The river was absolutely glorious...for about the first 2 hours. I took several pictures (all uploaded to a new album in picasa) of the passing landscape. Some of the river side villages looked awsome. Part of me wished I had been posted there. There was actually grass, and lots of trees, and also, of course, the river.

After a while though, I got sick of sitting on a 4x4 bench in the sun and I started to suffer. This was eased somewhat by the fact that there was a guy selling hari yeno(cold water) and kossams (yogurt in a bag) in the boat. Also people were really good about sharing any food and stuff. The boat was overall a pleasant journey, especially once I shifted to sit on some sacks of millet instead of the bench.

After the 5hr boat ride, it was only a short walk to Kirtachi itself. I still find it kind of an amazing accomplishment that I, all on my own, was able to travel down an African river, to a village I had only been to once before, where no one speeks any English, alteast 40km from another American, with no cellphone service, and have them provide me with a bed, food, and water to drink and bathe. On top of this I was able to, in a local language which I have barely been speaking a year, carryout a meeting where I negotiated an arrangement for tutors for a young school girl and manage all the financial decisions involved. Like I said before, I really don't see myself having a more stereotypical Peace Corps experience than this.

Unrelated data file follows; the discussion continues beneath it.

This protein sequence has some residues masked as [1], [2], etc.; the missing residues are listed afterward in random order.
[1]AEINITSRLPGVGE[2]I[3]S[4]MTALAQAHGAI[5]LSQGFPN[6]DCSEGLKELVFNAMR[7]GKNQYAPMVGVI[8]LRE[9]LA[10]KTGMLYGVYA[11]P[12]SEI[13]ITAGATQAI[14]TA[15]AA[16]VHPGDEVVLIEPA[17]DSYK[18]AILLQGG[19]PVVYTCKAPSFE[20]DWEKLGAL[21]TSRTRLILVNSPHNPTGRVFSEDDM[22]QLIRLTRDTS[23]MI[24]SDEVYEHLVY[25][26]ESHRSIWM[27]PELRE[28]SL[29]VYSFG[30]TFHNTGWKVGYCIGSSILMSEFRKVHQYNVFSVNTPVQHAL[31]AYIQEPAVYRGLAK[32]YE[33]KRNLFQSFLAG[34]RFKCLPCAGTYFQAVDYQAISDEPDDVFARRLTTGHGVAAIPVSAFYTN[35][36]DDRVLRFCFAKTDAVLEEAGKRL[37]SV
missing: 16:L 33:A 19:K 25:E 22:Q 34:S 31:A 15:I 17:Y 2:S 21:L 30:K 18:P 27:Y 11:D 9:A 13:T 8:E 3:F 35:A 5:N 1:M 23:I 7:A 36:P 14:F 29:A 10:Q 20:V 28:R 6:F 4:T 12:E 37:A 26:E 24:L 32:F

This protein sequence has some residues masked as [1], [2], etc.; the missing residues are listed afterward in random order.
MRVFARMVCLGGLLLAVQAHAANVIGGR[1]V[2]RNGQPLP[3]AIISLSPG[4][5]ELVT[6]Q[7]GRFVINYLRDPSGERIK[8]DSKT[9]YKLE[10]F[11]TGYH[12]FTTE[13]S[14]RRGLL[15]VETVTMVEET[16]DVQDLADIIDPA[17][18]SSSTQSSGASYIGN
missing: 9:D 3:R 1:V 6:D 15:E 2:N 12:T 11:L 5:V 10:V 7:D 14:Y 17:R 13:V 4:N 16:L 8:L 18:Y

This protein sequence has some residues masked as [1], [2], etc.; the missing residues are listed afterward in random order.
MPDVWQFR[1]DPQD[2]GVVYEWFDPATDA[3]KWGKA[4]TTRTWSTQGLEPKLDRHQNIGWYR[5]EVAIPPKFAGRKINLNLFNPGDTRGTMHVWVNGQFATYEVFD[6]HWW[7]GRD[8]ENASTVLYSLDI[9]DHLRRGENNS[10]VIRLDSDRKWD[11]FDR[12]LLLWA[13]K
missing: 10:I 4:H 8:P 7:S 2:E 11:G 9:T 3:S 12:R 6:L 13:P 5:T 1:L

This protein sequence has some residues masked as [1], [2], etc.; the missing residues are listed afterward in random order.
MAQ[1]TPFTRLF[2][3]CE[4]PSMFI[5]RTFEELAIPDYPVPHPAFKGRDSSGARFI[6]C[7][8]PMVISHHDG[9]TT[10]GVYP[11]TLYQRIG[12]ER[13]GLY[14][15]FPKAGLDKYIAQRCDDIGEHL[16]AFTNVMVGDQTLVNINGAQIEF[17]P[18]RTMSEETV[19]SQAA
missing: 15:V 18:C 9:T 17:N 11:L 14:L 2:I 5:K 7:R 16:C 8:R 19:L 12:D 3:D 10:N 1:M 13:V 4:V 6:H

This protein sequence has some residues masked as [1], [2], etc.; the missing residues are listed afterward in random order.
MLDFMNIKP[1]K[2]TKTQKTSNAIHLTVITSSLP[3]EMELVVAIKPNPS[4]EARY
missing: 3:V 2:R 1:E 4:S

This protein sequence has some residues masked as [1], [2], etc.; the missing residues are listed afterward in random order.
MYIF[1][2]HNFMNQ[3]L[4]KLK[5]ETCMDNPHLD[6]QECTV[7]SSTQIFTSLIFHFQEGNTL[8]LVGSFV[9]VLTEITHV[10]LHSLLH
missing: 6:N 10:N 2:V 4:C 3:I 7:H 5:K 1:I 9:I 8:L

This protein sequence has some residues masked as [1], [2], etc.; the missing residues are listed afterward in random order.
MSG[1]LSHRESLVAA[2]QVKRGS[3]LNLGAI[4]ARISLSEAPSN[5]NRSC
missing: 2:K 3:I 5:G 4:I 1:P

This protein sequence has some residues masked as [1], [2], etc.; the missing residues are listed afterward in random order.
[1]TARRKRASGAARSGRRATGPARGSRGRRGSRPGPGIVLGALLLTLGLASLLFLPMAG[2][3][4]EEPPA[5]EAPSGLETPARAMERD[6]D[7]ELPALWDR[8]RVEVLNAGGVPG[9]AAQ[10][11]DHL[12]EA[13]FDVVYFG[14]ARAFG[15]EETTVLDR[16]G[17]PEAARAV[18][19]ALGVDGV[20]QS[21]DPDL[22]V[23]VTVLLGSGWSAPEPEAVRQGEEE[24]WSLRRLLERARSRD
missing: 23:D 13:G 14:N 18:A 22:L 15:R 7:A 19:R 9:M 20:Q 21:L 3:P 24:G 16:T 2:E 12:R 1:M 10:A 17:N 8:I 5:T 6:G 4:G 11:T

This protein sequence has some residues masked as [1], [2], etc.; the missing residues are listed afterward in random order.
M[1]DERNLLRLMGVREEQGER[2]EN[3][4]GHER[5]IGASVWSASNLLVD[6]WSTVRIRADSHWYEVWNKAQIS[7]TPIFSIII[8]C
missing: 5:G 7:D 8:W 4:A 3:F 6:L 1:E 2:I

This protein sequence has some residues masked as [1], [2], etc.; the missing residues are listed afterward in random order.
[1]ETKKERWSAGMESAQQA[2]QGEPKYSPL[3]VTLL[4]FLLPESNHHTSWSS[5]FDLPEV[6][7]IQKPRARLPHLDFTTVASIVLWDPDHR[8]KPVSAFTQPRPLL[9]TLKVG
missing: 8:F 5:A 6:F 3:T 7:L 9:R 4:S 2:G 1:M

Kirtachi itself was also awsome. It is gorgeous down there, as you can see from some of the pictures I've posted. It's green. There are trees. There's water. There's sandy beaches. I wish I could have been posted down there. The people were also amazingly nice and thankful. They seemed to actually understand Peace Corps and why we were there. Part of me likes to attribute that to the fact that they are so far from all the NGO/AID work that happens closer to the big cities.

After the meeting I had Wednesday morning with the school teacher getting everything set up, I went and hung out in the market for a while. Mostly I just hung out under a shade hangar until there was a car ready to go. This is the truck I took back. I was riding in the front, squished in with two fat alhajia's (large bitchy women). For the 80km of the laterite road, this was not a pleasant ride. The road was such we had to slowly maneuver around dips and bumps and trees and such. It took us about 5 hours to finally get to Niamey. While I was able to get back to Niamey in one day, I think in the future I will opt to take the boat in the evening after market and just spend the night in Say.

Part of me looks at this experience and how thankful the people were and I am reminded that Peace Corps can do good things. I feel good and want to do more small scale helpful things. On the other hand, part of me feels like anything else I do is going to be frustrating and discouraging and not do any good anyway and I should just walk away with this one highlight awsome experience.

I would say most of us have probably hit a similar mid service hump. I'll just have to seek out more of these fulfilling experiences.

BTW, there's some more pictures posted in my picasa albums.